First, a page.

Here is the conclusion to this story about George Washington:
George hurried back to the woodshed and sat in a dark corner.
Mr. Washington saw the fallen tree on his way to the house. He saw that its trunk was cut through with many strokes. Then he realized there would be no cherries. There would be no cherry pies.
After all his hard work and care, there would be no cherry tree. George's father sadly walked back to the house.
George saw his father walk past the woodshed. Slowly, he followed his father into the house. He held his hatchet tightly.
His father turned as he heard George come in the door. He looked at George. He looked at George's hatchet. George could see that his father was very angry.
"George," he said, "do you know who cut down my cherry tree?"
George took a deep breath. He tried not to think about being punished. Instead George said, "I cannot tell a lie, Father. I cut down your cherry tree."
George looked at his feet. He felt like crying. "I wasn't careful with the hatchet. I'm sorry, Father." Then he held his breath and waited to hear what his punishment would be.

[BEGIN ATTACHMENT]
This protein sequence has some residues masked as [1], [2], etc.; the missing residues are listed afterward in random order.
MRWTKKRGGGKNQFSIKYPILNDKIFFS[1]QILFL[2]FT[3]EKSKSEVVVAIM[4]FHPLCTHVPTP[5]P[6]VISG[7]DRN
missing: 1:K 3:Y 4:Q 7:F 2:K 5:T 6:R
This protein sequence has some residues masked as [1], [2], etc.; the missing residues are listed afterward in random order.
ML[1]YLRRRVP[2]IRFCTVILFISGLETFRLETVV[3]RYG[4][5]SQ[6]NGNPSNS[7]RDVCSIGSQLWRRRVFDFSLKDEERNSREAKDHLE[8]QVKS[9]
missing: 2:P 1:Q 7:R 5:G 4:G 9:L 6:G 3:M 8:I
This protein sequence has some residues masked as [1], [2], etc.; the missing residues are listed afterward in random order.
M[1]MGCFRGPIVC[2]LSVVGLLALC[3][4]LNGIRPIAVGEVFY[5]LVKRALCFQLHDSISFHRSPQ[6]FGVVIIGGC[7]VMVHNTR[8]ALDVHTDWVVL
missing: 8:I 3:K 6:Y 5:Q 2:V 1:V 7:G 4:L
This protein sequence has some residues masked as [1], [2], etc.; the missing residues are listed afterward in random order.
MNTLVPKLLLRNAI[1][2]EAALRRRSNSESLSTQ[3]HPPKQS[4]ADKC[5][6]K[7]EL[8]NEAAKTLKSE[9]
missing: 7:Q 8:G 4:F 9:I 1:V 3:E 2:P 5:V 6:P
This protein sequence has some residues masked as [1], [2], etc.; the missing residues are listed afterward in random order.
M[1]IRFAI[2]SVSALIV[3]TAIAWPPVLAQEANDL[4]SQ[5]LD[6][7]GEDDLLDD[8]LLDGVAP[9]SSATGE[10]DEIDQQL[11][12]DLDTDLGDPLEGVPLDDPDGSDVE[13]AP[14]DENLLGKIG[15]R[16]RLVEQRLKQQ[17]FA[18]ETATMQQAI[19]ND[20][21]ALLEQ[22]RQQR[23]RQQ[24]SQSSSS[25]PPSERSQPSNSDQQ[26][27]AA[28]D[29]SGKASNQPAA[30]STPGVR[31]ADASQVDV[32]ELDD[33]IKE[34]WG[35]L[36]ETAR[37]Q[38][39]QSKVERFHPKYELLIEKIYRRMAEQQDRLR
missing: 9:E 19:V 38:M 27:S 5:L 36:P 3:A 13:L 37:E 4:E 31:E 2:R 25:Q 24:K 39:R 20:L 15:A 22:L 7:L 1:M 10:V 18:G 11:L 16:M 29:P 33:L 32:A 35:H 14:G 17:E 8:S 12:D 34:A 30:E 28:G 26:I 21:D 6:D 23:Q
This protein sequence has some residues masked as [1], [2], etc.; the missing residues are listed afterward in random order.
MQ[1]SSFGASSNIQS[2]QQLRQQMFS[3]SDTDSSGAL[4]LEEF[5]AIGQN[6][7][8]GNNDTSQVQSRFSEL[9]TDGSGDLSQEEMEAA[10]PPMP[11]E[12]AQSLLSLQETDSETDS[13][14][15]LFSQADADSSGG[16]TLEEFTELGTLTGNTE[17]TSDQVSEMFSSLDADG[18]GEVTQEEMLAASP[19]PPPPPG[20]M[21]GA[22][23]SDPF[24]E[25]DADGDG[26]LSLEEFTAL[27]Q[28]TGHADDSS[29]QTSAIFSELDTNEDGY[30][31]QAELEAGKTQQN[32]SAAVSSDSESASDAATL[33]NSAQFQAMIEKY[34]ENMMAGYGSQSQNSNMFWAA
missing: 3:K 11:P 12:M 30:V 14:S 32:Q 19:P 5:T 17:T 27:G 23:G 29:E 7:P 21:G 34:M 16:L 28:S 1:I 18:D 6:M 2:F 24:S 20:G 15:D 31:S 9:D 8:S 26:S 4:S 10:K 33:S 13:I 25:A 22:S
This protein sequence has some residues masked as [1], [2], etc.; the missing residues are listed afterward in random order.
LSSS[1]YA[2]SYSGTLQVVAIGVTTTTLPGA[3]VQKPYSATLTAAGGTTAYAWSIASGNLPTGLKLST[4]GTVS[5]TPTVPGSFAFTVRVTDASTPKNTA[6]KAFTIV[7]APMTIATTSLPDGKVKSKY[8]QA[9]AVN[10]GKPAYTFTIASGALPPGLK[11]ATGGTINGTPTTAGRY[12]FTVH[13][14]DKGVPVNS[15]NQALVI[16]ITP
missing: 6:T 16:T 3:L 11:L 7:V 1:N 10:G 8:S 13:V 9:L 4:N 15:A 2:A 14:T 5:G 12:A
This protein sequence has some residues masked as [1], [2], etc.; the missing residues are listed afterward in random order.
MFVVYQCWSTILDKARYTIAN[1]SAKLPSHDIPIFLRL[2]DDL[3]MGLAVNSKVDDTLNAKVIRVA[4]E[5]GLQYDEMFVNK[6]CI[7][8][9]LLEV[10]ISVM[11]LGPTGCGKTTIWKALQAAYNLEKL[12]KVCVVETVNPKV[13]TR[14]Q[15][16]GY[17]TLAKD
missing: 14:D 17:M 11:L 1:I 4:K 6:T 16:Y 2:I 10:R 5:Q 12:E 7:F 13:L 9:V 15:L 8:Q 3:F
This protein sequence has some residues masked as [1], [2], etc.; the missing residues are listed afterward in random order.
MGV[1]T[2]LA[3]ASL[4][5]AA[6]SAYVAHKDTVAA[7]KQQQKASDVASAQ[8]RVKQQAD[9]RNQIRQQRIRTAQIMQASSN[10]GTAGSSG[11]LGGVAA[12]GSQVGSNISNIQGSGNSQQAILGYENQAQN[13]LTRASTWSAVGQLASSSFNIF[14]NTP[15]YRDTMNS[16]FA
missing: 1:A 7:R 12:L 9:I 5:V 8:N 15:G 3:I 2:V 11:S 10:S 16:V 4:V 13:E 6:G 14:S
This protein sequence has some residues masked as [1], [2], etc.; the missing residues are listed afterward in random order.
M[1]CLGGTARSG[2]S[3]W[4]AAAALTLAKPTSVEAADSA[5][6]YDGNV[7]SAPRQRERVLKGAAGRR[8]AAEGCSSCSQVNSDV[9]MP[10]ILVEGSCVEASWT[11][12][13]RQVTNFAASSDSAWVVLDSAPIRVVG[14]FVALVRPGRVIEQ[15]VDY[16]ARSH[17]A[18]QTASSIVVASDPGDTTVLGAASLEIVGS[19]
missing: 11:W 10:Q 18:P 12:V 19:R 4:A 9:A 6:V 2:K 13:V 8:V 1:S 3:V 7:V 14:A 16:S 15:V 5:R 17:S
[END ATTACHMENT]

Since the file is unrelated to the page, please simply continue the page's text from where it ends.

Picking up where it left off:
George felt his father's hands on his shoulders. "Look at me, Son," said Mr. Washington. George made himself look up at his father. To George's surprise, his father no longer seemed angry. In fact, Mr. Washington looked rather calm.
"You have been honest, Son," said Mr. Washington. "That means more to me than any cherry tree ever could."
Of course, George's father was disappointed that there would be no cherries to make cherry pies, but he was proud of his son for telling the truth. "So remember, you must always tell the truth," George's father added.
George never forgot those words. They were a lesson for life.
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